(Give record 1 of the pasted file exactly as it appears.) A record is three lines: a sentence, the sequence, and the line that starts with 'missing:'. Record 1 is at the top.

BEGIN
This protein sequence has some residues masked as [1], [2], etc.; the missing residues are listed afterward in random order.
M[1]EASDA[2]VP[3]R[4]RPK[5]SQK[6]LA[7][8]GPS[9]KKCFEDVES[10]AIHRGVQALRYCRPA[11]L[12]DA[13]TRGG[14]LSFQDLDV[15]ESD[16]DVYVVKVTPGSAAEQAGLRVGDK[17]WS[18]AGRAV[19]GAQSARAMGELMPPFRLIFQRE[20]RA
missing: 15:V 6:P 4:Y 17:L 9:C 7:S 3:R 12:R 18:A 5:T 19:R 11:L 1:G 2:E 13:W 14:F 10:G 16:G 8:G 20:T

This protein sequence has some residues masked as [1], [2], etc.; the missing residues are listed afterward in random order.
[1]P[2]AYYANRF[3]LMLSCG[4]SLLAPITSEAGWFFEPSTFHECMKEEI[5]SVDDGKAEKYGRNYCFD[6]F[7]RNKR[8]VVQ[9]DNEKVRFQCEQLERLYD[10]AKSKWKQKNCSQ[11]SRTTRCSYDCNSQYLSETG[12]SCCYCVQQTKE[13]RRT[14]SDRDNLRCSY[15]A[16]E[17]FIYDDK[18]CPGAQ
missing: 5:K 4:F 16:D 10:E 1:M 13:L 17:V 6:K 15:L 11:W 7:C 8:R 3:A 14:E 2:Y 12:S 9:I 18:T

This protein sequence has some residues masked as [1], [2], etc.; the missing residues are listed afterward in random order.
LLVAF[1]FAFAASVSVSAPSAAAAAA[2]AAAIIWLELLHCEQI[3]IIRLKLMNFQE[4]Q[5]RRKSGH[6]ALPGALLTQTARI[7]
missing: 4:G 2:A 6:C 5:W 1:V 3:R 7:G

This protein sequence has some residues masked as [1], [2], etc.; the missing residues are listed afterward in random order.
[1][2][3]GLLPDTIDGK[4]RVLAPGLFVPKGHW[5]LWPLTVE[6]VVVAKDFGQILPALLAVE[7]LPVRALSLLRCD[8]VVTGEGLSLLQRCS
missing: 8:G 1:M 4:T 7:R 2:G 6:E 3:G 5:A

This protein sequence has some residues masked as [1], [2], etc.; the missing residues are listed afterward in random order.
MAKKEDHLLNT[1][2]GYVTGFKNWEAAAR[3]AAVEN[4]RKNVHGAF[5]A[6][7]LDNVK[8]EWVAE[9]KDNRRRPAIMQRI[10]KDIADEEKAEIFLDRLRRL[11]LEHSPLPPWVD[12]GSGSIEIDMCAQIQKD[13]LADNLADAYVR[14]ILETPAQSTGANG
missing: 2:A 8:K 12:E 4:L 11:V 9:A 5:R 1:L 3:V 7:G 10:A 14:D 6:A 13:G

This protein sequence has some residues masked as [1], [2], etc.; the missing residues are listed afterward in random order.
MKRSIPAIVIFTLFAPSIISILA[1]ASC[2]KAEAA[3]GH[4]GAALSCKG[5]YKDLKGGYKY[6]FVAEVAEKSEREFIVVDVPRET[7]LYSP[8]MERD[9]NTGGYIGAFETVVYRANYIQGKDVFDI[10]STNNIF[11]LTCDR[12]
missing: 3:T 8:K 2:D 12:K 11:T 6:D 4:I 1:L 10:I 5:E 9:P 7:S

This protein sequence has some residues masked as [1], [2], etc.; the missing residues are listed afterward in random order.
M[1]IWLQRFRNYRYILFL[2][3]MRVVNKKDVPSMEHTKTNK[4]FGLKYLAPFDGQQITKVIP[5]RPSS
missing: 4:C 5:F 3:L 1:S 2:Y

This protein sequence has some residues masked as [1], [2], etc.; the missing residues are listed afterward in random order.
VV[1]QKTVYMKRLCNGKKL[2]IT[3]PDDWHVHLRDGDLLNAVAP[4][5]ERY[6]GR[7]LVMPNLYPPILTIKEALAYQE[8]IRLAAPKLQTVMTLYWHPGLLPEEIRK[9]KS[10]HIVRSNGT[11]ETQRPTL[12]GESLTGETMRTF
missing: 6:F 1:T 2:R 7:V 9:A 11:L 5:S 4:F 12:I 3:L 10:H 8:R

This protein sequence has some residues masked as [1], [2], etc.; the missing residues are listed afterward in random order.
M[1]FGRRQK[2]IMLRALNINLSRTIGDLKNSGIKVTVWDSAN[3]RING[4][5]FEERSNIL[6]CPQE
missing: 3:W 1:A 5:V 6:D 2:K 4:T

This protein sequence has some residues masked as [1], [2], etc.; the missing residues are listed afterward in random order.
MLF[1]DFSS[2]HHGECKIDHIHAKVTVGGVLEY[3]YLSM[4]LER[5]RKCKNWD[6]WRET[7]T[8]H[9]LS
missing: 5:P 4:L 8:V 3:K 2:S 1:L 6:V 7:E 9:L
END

This protein sequence has some residues masked as [1], [2], etc.; the missing residues are listed afterward in random order.
M[1]EASDA[2]VP[3]R[4]RPK[5]SQK[6]LA[7][8]GPS[9]KKCFEDVES[10]AIHRGVQALRYCRPA[11]L[12]DA[13]TRGG[14]LSFQDLDV[15]ESD[16]DVYVVKVTPGSAAEQAGLRVGDK[17]WS[18]AGRAV[19]GAQSARAMGELMPPFRLIFQRE[20]RA
missing: 15:V 6:P 4:Y 17:L 9:C 7:S 3:R 12:R 18:A 5:T 19:R 11:L 1:G 2:E 13:W 14:F 10:G 16:G 8:G 20:T